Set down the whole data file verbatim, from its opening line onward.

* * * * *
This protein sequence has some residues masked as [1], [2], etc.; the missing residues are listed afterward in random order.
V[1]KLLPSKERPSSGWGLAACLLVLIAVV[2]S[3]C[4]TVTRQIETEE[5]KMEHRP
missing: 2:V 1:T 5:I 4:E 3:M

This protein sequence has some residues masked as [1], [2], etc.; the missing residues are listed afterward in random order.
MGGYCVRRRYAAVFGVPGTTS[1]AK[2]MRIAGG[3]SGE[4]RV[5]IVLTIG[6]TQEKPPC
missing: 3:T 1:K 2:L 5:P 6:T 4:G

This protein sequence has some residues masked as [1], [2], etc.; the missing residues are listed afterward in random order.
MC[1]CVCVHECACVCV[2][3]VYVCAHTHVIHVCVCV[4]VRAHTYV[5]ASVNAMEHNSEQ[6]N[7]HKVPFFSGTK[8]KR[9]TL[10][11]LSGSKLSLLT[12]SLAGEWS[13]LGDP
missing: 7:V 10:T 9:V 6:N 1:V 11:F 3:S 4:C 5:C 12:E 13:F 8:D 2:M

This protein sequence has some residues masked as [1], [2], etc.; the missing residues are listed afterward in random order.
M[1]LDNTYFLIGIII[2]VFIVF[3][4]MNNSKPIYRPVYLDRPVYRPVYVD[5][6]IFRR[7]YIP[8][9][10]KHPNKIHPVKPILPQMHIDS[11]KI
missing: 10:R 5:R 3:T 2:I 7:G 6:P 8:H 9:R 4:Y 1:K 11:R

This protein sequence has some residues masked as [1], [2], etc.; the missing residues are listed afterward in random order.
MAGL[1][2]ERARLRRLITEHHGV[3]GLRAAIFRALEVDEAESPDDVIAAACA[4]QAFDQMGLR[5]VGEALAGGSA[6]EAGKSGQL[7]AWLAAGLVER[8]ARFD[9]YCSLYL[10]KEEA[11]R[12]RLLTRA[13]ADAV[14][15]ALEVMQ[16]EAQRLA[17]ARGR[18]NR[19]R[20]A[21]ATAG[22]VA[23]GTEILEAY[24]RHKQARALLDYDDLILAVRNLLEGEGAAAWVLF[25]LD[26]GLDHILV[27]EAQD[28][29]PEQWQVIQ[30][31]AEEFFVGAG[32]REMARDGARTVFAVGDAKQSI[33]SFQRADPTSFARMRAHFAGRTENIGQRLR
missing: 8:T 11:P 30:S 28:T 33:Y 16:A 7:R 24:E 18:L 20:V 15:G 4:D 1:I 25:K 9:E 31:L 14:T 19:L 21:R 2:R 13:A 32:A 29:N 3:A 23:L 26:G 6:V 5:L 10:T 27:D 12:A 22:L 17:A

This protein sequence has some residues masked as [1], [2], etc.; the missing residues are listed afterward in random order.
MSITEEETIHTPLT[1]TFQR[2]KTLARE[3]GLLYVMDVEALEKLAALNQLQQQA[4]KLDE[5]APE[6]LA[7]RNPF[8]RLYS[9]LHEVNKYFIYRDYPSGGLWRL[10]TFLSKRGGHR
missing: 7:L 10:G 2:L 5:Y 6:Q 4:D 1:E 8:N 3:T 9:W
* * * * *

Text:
This protein sequence has some residues masked as [1], [2], etc.; the missing residues are listed afterward in random order.
V[1]KLLPSKERPSSGWGLAACLLVLIAVV[2]S[3]C[4]TVTRQIETEE[5]KMEHRP
missing: 2:V 1:T 5:I 4:E 3:M

This protein sequence has some residues masked as [1], [2], etc.; the missing residues are listed afterward in random order.
MGGYCVRRRYAAVFGVPGTTS[1]AK[2]MRIAGG[3]SGE[4]RV[5]IVLTIG[6]TQEKPPC
missing: 3:T 1:K 2:L 5:P 6:T 4:G

This protein sequence has some residues masked as [1], [2], etc.; the missing residues are listed afterward in random order.
MC[1]CVCVHECACVCV[2][3]VYVCAHTHVIHVCVCV[4]VRAHTYV[5]ASVNAMEHNSEQ[6]N[7]HKVPFFSGTK[8]KR[9]TL[10][11]LSGSKLSLLT[12]SLAGEWS[13]LGDP
missing: 7:V 10:T 9:V 6:N 1:V 11:F 3:S 4:C 5:C 12:E 13:F 8:D 2:M

This protein sequence has some residues masked as [1], [2], etc.; the missing residues are listed afterward in random order.
M[1]LDNTYFLIGIII[2]VFIVF[3][4]MNNSKPIYRPVYLDRPVYRPVYVD[5][6]IFRR[7]YIP[8][9][10]KHPNKIHPVKPILPQMHIDS[11]KI
missing: 10:R 5:R 3:T 2:I 7:G 6:P 8:H 9:R 4:Y 1:K 11:R

This protein sequence has some residues masked as [1], [2], etc.; the missing residues are listed afterward in random order.
MAGL[1][2]ERARLRRLITEHHGV[3]GLRAAIFRALEVDEAESPDDVIAAACA[4]QAFDQMGLR[5]VGEALAGGSA[6]EAGKSGQL[7]AWLAAGLVER[8]ARFD[9]YCSLYL[10]KEEA[11]R[12]RLLTRA[13]ADAV[14][15]ALEVMQ[16]EAQRLA[17]ARGR[18]NR[19]R[20]A[21]ATAG[22]VA[23]GTEILEAY[24]RHKQARALLDYDDLILAVRNLLEGEGAAAWVLF[25]LD[26]GLDHILV[27]EAQD[28][29]PEQWQVIQ[30][31]AEEFFVGAG[32]REMARDGARTVFAVGDAKQSI[33]SFQRADPTSFARMRAHFAGRTENIGQRLR
missing: 8:T 11:P 30:S 28:T 33:Y 16:A 7:R 24:E 18:L 20:V 15:G 4:D 1:I 25:K 9:E 31:L 14:T 19:L 21:R 2:R 13:A 32:A 29:N 3:A 23:L 26:G 6:V 5:L 10:T 27:D 12:A 22:L 17:A

This protein sequence has some residues masked as [1], [2], etc.; the missing residues are listed afterward in random order.
MSITEEETIHTPLT[1]TFQR[2]KTLARE[3]GLLYVMDVEALEKLAALNQLQQQA[4]KLDE[5]APE[6]LA[7]RNPF[8]RLYS[9]LHEVNKYFIYRDYPSGGLWRL[10]TFLSKRGGHR
missing: 7:L 10:G 2:L 5:Y 6:Q 4:D 1:E 8:N 3:T 9:W